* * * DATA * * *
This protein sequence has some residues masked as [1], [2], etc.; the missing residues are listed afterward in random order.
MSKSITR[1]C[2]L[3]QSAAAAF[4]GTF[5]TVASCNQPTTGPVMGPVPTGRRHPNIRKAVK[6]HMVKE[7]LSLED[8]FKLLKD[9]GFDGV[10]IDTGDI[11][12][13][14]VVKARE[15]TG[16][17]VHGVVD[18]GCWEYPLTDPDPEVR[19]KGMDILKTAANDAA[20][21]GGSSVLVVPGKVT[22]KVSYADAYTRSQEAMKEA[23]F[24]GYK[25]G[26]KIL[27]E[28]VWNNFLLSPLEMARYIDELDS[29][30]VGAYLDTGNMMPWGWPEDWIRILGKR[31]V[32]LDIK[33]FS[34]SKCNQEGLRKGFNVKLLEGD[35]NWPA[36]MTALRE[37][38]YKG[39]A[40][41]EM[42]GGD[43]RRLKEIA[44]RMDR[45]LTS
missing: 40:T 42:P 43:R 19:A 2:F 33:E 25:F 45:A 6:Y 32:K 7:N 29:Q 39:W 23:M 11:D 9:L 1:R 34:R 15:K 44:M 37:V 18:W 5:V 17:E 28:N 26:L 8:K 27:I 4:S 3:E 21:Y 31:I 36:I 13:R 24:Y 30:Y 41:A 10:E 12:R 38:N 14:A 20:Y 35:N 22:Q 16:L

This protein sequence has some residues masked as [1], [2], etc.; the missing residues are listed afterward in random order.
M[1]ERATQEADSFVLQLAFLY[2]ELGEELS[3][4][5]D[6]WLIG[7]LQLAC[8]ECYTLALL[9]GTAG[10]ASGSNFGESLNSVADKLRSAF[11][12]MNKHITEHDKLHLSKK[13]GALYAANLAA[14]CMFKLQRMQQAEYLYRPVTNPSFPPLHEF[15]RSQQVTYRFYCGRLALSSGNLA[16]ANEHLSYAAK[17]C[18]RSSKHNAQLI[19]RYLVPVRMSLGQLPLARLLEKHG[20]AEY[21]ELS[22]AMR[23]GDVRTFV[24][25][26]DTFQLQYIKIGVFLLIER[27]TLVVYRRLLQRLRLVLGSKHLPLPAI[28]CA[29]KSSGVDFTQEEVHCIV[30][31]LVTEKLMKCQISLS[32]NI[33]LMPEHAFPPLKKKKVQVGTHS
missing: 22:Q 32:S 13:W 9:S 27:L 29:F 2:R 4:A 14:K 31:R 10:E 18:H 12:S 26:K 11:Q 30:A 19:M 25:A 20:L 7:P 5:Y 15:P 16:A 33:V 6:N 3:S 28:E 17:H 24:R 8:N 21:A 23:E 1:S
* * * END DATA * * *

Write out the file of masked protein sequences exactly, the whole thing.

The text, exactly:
This protein sequence has some residues masked as [1], [2], etc.; the missing residues are listed afterward in random order.
MSKSITR[1]C[2]L[3]QSAAAAF[4]GTF[5]TVASCNQPTTGPVMGPVPTGRRHPNIRKAVK[6]HMVKE[7]LSLED[8]FKLLKD[9]GFDGV[10]IDTGDI[11][12][13][14]VVKARE[15]TG[16][17]VHGVVD[18]GCWEYPLTDPDPEVR[19]KGMDILKTAANDAA[20][21]GGSSVLVVPGKVT[22]KVSYADAYTRSQEAMKEA[23]F[24]GYK[25]G[26]KIL[27]E[28]VWNNFLLSPLEMARYIDELDS[29][30]VGAYLDTGNMMPWGWPEDWIRILGKR[31]V[32]LDIK[33]FS[34]SKCNQEGLRKGFNVKLLEGD[35]NWPA[36]MTALRE[37][38]YKG[39]A[40][41]EM[42]GGD[43]RRLKEIA[44]RMDR[45]LTS
missing: 40:T 42:P 43:R 19:A 2:F 33:E 25:F 45:A 6:Y 32:K 7:N 29:Q 39:W 23:M 11:D 9:L 1:R 34:R 15:K 44:M 37:V 18:W 5:V 17:E 28:N 26:L 8:K 27:I 4:S 3:E 21:Y 31:I 36:I 13:R 24:Y 30:Y 41:A 10:E 12:R 38:N 14:A 20:Y 35:N 22:Q 16:L

This protein sequence has some residues masked as [1], [2], etc.; the missing residues are listed afterward in random order.
M[1]ERATQEADSFVLQLAFLY[2]ELGEELS[3][4][5]D[6]WLIG[7]LQLAC[8]ECYTLALL[9]GTAG[10]ASGSNFGESLNSVADKLRSAF[11][12]MNKHITEHDKLHLSKK[13]GALYAANLAA[14]CMFKLQRMQQAEYLYRPVTNPSFPPLHEF[15]RSQQVTYRFYCGRLALSSGNLA[16]ANEHLSYAAK[17]C[18]RSSKHNAQLI[19]RYLVPVRMSLGQLPLARLLEKHG[20]AEY[21]ELS[22]AMR[23]GDVRTFV[24][25][26]DTFQLQYIKIGVFLLIER[27]TLVVYRRLLQRLRLVLGSKHLPLPAI[28]CA[29]KSSGVDFTQEEVHCIV[30][31]LVTEKLMKCQISLS[32]NI[33]LMPEHAFPPLKKKKVQVGTHS
missing: 22:Q 32:S 13:W 9:S 27:L 29:F 2:R 4:A 14:K 31:R 10:E 18:H 12:S 26:K 11:Q 30:A 19:M 25:A 20:L 7:P 5:Y 15:P 16:A 33:V 6:N 3:S 28:E 17:H 24:R 8:N 21:A 23:E 1:S